• If Microsoft suffers an outage then everyone does. Hosted Exchange is syndicated by many service providers which spread the risk - e.g. if Fasthosts has an outage only Fasthosts' customers are affected (just an example - hypothetical, of course).
  • Hosted Exchange really gives all the email capabilities you require for Office so MS Office 365 has the Lync and SharePoint servers as added value. Well, look at my previous blog - value is something that is useful, neither of these are useful to most small businesses. Lync has a fundamental problem if your domain is hosted with companies that don't support its features and this is a big issue if you change from Hosted Exchange.
The Supply Chain

You can use your favourite reseller to buy MS Office 365 but you cannot shop around for the best deal for the product itself. One price fits all - I mean all the bewildering prices in the MS matrix fits all, well you know what I mean. No discount.

It makes you wonder why channel is included at all. Once they sell (no, introduce) the product to you and they get their small referral fee, their incentive to keep close to you diminishes over time as the referral fee on renewals is very low and gets lower.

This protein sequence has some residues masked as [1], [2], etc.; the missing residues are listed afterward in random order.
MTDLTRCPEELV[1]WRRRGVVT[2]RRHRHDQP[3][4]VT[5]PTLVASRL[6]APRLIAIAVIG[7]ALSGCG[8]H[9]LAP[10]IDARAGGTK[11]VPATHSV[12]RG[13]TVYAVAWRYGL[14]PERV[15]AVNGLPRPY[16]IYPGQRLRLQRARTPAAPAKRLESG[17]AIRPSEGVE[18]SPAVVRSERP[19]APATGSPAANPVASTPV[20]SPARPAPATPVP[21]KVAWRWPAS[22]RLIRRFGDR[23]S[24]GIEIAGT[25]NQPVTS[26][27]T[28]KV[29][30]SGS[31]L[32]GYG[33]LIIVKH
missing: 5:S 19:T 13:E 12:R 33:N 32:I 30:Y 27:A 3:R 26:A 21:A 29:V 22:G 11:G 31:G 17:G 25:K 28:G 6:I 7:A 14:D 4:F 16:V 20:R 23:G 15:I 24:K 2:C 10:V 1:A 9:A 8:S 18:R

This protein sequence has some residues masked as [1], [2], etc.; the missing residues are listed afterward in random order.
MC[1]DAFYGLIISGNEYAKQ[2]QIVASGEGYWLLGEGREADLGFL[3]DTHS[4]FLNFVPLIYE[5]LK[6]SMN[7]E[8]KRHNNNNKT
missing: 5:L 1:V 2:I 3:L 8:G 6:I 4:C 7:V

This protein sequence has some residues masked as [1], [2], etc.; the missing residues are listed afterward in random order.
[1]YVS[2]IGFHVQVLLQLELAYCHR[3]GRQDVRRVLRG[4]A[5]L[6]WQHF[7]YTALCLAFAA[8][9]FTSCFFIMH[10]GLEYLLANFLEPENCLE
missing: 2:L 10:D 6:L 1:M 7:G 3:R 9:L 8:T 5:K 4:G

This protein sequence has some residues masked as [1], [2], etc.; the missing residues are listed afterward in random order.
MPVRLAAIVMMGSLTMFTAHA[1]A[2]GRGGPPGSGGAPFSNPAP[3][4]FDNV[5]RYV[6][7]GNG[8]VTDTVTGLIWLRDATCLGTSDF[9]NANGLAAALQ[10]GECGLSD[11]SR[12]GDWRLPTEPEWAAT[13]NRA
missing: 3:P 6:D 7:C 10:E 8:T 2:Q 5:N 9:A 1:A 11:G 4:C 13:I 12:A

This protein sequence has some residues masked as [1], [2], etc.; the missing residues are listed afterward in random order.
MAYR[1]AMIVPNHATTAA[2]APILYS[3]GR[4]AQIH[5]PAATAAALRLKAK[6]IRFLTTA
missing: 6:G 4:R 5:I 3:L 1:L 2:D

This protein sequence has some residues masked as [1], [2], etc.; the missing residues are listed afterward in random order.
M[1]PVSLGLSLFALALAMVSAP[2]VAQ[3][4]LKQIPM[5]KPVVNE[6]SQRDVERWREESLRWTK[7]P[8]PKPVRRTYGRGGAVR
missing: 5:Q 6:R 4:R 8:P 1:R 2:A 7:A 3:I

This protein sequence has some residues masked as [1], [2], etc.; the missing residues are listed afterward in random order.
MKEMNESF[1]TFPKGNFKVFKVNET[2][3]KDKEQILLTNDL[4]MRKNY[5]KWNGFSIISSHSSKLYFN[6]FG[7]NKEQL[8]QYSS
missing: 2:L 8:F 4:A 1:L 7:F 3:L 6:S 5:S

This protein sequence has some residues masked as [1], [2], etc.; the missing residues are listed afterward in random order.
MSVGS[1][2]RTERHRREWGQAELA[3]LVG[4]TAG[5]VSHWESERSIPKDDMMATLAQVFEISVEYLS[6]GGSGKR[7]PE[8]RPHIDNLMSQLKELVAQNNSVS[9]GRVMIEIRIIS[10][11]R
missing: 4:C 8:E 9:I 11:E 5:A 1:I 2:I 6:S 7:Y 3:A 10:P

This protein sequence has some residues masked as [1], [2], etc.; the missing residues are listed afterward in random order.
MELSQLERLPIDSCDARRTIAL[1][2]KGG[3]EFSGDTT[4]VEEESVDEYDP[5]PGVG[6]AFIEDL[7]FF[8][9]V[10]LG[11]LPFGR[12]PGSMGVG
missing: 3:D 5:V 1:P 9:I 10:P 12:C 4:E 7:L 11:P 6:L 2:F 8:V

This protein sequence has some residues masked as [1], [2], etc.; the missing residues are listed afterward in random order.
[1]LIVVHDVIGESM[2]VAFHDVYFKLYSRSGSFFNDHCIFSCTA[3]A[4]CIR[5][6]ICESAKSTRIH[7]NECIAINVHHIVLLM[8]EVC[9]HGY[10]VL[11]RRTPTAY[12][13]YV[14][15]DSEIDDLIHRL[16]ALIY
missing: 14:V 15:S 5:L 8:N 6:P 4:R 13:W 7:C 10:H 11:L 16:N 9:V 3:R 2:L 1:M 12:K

Microsoft have syndicated MS Office 365 through a selection of Telecom companies but the strategy has been disastrous. Why? Because these companies are not IT resellers. They don't understand the concept of selling complex  products that need some pre and post sales support, knowledge of current IT environments and Exchange servers, Lync and SharePoint. Crikey, if even Microsoft don't have the support for the three elements in the same place, why would Telecom companies have the same?